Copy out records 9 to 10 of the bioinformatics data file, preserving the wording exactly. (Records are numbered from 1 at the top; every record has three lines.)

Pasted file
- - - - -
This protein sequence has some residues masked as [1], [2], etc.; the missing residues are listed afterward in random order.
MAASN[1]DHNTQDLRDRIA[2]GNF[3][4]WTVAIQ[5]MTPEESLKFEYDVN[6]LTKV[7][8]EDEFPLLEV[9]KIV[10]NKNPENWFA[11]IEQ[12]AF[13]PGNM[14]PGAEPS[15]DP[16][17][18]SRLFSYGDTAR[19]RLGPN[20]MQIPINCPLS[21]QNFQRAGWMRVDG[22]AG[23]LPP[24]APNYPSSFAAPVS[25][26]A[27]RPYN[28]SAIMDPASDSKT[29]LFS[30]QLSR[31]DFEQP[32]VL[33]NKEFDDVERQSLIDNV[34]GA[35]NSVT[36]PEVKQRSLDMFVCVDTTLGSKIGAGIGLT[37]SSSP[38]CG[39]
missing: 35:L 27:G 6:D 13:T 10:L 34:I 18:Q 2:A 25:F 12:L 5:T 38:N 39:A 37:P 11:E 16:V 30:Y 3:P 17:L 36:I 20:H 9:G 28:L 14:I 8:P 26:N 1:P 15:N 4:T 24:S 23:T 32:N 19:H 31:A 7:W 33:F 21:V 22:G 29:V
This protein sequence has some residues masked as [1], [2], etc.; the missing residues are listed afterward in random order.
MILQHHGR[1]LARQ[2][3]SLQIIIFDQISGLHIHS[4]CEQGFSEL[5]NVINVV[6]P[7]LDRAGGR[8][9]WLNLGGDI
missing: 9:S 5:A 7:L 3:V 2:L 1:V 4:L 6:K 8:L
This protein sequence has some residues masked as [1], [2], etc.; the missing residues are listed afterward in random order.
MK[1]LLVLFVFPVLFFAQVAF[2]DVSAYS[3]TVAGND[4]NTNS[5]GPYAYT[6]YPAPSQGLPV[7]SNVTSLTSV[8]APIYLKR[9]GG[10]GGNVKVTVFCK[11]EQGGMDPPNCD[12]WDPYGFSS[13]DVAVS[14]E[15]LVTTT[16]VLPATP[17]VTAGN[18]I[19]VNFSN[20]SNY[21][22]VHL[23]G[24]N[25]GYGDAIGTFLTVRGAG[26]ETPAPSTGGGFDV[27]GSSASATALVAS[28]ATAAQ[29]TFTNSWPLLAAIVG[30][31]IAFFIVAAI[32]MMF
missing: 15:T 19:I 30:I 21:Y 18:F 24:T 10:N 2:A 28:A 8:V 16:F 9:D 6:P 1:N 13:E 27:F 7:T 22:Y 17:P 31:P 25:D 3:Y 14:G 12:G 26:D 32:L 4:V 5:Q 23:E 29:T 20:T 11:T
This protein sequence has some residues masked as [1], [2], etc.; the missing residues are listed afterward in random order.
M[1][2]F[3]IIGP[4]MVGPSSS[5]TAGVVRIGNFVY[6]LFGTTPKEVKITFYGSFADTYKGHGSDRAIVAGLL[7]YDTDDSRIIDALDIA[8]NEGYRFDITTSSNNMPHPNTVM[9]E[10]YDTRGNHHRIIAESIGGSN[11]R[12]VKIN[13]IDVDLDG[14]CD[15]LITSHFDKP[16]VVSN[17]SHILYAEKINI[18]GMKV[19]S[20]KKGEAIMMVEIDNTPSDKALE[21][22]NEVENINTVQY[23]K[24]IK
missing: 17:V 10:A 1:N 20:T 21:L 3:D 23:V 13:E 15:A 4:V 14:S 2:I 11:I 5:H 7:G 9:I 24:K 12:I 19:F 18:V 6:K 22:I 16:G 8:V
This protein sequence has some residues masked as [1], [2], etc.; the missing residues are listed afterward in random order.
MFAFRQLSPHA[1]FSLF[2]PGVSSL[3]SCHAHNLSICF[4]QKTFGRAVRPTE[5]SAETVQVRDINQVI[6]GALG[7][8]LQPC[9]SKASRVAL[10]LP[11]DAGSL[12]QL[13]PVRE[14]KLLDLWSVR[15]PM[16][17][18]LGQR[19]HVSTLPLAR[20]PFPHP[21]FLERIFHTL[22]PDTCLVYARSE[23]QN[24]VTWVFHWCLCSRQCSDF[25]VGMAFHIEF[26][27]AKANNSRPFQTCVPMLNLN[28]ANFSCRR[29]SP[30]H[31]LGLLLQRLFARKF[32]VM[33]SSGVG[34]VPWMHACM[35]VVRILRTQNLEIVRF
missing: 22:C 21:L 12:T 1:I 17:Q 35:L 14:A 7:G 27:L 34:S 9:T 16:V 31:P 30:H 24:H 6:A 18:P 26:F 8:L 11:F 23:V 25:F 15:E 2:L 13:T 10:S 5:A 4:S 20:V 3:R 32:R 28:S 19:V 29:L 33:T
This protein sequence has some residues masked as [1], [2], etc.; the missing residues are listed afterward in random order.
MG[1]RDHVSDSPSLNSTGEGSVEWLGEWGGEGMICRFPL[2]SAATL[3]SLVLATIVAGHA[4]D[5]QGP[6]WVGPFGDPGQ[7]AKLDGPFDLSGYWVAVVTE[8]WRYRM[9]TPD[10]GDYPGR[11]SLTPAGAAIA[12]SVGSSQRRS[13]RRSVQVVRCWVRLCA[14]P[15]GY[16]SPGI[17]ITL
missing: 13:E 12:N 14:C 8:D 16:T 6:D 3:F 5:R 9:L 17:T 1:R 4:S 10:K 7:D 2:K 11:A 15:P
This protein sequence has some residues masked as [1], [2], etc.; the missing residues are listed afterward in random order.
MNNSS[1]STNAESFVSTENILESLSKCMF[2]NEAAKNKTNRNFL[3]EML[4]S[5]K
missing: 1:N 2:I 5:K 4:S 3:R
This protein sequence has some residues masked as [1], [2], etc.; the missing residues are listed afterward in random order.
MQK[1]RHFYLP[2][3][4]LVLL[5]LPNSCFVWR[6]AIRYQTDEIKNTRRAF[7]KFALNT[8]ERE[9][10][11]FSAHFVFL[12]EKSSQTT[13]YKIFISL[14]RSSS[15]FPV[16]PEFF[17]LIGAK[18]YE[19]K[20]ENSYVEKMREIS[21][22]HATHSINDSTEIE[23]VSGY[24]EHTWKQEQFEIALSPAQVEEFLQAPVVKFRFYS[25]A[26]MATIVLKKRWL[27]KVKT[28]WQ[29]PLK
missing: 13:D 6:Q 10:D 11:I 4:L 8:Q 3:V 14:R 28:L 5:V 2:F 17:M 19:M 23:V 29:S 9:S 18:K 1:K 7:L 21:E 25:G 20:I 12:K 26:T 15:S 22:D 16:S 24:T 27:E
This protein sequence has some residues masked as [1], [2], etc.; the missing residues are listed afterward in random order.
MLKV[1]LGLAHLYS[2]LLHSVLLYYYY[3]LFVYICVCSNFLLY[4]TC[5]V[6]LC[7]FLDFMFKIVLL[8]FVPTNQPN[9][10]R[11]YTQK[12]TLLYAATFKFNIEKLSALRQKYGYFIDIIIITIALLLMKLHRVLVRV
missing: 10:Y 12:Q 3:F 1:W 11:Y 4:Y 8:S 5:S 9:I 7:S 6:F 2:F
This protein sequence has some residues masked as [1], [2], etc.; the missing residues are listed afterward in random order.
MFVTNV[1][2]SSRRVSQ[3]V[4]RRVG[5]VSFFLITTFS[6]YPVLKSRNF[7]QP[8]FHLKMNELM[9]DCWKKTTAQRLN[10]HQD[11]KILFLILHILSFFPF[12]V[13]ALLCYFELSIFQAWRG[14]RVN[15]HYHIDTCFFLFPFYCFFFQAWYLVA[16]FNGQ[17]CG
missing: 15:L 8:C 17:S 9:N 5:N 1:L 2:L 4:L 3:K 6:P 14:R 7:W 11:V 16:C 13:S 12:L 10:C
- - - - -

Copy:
This protein sequence has some residues masked as [1], [2], etc.; the missing residues are listed afterward in random order.
MLKV[1]LGLAHLYS[2]LLHSVLLYYYY[3]LFVYICVCSNFLLY[4]TC[5]V[6]LC[7]FLDFMFKIVLL[8]FVPTNQPN[9][10]R[11]YTQK[12]TLLYAATFKFNIEKLSALRQKYGYFIDIIIITIALLLMKLHRVLVRV
missing: 10:Y 12:Q 3:F 1:W 11:Y 4:Y 8:S 5:S 9:I 7:S 6:F 2:F
This protein sequence has some residues masked as [1], [2], etc.; the missing residues are listed afterward in random order.
MFVTNV[1][2]SSRRVSQ[3]V[4]RRVG[5]VSFFLITTFS[6]YPVLKSRNF[7]QP[8]FHLKMNELM[9]DCWKKTTAQRLN[10]HQD[11]KILFLILHILSFFPF[12]V[13]ALLCYFELSIFQAWRG[14]RVN[15]HYHIDTCFFLFPFYCFFFQAWYLVA[16]FNGQ[17]CG
missing: 15:L 8:C 17:S 9:N 5:N 1:L 2:L 4:L 3:K 6:P 14:R 7:W 11:V 16:C 13:S 12:L 10:C